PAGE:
Line trimmers – also called whipper snippers, edge trimmers or lawn trimmers – are used for more than just Versailles-style, precision-perfect lawn edges or garden borders. You can go crazy with horizontal trimming along fences and walls, cut wild patches of long grass down to size and even mow reasonable-sized areas of lawn.
Petrol models are the best choice for really big areas or for contractors, as you can refuel them quickly and they're the most effective at cutting through swathes of long tough grass. Here's what to consider when buying:
Straight or curved shaft?
Petrol trimmers with curved shafts tend to be more common in the domestic trimmer range. Straight-shaft petrol trimmers, often referred to as brush cutters, tend to be more powerful and heavy-duty than curved-shaft models, and can also have a longer reach.
A transparent fuel tank makes it easy to see when you're running low on petrol; it also makes refuelling easier as you can see how much petrol to pour in. Most petrol models have two-stroke engines, which are still the most common type of small petrol engine; that means you'll need to mix the fuel. Two-stroke oil for the fuel mix can be bought at hardware and auto stores, mower shops and petrol stations. Four-stroke engines can be more convenient as they use straight unleaded petrol and emit less pollution, too.
A clutch will stop the cutting head from spinning when the motor idles - this is safer while you're moving between areas. On clutchless models the line continually rotates when the motor's running, so be careful if you walk around while it's switched on.
Think carefully about the size and shape of your lawn, the type of grass, and the sort of edges and obstacles it contains (paths, walls, garden beds, trees, and so on).
Electric and cordless battery-powered models tend to have less cutting power than petrol but can be much more convenient for smaller yards. They're easier to start than petrol models and also quieter to use.
Corded electric trimmers require dragging an extension cord behind you, which is potentially dangerous - so they're only suitable for a small backyard. They aren't as popular now that cordless models have improved in performance and our tests now focus on petrol and cordless models only.
Electric and cordless models' motors are usually at the cutting head rather than the handle end; with no actual drive shaft, the length of the shaft can often be adjusted.
With a cordless model, consider getting a spare battery; it can be handy if you have a larger yard that can't be covered with one battery charge, or if you get out the trimmer only to realise you didn't recharge it after the last use.
There are two numbers to consider when it comes to batteries:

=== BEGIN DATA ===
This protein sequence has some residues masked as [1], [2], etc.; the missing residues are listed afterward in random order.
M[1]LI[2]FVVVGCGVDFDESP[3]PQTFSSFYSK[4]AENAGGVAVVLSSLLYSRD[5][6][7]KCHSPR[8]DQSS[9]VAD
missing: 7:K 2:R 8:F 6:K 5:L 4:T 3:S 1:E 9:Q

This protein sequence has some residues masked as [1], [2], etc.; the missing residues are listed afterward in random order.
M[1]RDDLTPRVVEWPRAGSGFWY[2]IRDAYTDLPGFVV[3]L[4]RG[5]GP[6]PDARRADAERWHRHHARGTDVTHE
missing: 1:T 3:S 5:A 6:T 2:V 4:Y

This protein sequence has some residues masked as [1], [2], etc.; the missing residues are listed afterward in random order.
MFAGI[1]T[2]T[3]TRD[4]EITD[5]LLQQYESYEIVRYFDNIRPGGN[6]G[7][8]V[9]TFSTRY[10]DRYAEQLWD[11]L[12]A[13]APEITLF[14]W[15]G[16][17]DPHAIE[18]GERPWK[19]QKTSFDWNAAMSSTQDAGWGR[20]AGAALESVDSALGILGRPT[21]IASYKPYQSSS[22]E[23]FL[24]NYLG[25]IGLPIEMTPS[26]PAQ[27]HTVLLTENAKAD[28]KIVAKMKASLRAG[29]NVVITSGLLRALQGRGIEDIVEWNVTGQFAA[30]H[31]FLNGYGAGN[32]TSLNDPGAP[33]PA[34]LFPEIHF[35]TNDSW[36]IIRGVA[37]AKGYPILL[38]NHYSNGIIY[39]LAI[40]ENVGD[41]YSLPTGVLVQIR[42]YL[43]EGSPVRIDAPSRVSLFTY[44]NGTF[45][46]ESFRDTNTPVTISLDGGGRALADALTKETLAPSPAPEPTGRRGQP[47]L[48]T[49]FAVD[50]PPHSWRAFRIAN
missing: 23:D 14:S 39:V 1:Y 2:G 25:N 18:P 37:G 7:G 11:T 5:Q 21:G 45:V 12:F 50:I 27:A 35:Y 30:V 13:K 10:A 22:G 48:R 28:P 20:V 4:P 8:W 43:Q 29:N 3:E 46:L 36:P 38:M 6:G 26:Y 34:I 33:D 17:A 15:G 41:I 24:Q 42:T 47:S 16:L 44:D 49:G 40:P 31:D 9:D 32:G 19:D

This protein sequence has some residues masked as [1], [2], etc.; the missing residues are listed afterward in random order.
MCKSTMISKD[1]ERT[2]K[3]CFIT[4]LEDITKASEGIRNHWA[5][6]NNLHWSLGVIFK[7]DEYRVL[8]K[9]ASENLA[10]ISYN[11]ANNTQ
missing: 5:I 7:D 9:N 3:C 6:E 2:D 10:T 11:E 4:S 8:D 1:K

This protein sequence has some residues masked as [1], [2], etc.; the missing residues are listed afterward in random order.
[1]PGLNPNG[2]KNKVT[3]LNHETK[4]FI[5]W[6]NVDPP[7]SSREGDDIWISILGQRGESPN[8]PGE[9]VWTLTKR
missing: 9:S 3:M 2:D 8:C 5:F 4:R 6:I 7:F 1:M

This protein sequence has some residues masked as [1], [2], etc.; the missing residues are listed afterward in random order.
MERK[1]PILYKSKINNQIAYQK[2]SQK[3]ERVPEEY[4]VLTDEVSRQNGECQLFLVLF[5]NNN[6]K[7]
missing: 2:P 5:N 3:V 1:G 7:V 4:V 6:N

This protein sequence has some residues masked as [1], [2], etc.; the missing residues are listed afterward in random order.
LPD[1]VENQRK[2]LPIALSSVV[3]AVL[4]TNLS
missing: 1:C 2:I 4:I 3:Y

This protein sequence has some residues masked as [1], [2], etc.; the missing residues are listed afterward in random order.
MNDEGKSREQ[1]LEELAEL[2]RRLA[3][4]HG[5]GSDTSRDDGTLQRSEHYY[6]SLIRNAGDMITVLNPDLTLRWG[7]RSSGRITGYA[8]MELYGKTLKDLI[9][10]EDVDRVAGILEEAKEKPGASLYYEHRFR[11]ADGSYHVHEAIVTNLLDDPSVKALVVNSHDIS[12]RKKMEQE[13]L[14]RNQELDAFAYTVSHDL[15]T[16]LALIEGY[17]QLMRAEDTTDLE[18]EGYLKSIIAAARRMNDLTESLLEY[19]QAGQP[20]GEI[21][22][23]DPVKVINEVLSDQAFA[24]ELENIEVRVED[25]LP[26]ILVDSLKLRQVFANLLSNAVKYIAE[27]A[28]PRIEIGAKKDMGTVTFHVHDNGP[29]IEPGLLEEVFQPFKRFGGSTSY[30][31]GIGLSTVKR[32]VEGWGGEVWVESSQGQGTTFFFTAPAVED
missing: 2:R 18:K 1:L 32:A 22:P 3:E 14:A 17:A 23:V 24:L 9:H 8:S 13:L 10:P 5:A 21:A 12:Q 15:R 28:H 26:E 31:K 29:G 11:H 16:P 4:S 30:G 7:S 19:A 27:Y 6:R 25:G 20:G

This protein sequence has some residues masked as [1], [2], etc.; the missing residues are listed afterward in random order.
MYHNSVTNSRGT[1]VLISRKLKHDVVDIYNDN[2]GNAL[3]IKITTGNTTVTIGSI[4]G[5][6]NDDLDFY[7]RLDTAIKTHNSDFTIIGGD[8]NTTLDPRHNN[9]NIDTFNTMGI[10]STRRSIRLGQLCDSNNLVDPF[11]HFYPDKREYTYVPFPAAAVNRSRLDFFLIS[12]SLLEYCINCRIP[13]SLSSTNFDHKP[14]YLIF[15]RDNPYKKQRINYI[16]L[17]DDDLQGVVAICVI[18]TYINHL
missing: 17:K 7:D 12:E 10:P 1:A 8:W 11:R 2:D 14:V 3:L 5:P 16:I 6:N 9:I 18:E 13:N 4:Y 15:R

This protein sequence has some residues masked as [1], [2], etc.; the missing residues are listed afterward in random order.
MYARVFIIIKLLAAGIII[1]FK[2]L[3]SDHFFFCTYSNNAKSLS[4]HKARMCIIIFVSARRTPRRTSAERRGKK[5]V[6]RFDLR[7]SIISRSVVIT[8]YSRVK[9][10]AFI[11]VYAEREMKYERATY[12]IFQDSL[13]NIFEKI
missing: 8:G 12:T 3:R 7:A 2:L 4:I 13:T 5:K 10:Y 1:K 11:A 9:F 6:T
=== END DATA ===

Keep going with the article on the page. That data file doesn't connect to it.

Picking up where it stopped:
- Voltage (V), which indicates the power of the battery. 18V batteries are common, but many models now come with batteries rated at 36V, 40V, 56V and even 82V. Our tests find that a higher voltage usually leads to better cutting performance.
- Capacity (amp hours or Ah) which indicates the relative running time; the bigger the capacity, the longer the running time. While a 1.5Ah or 2.0Ah battery is probably enough for a typical yard, look for larger capacities if you need longer running time.
Line trimmers typically cost around $200 to $300, but prices can range from $60 to $900+.
Mounted around the rear of the cutting head, this reduces the amount of debris flying around. Some guards can limit your view of what you're cutting. All the models we've tested have one.
Line length-limiting blade
Many models have a small blade mounted on the safety guard that cuts the trimming line off at the correct length (any models that don't have this usually have blades instead of a line, so they don't need the line-length limiter). An over-long line can overload the motor.
A harness that clips onto the shaft supports the trimmer's weight. It's usually an optional extra, but is not available to all trimmers.
Found on most trimmers, the "bump feed system" is easy to use – simply tap the cutting head on the ground when you need more line to feed out. An automatic system sends out more cutting line when it gets too short, while a manual feed requires you to turn off the trimmer and pull or unwind the line inside the head.
A cutting head that can positioned horizontally for grass cutting or vertically for edging. Without this feature, you'll need to turn the whole tool for vertical trimming, which can be less convenient.
If you are looking for super-straight edges, look for a model with an edging guide.
Fitting new cutting line (re-spooling) can be one of the fiddliest tasks when it comes to using a line trimmer. A trimmer with a single cutting line is easier to re-spool than one with twin lines, though the latter can give better cutting performance.
A wide diameter is useful if you want to trim open areas. Petrol line trimmers usually have a wider diameter than the cordless and electric models.
Most models on test have an adjustable handle that can be rotated on the shaft when you turn the trimmer over, to change from horizontal trimming to vertical edging (on some models, the cutting head can be rotated instead for the same purpose).
Adjusting tools such as a spanner are often included as standard. Some trimmers have other accessories (usually as optional extras), such as brush-cutting blades or extra edging heads.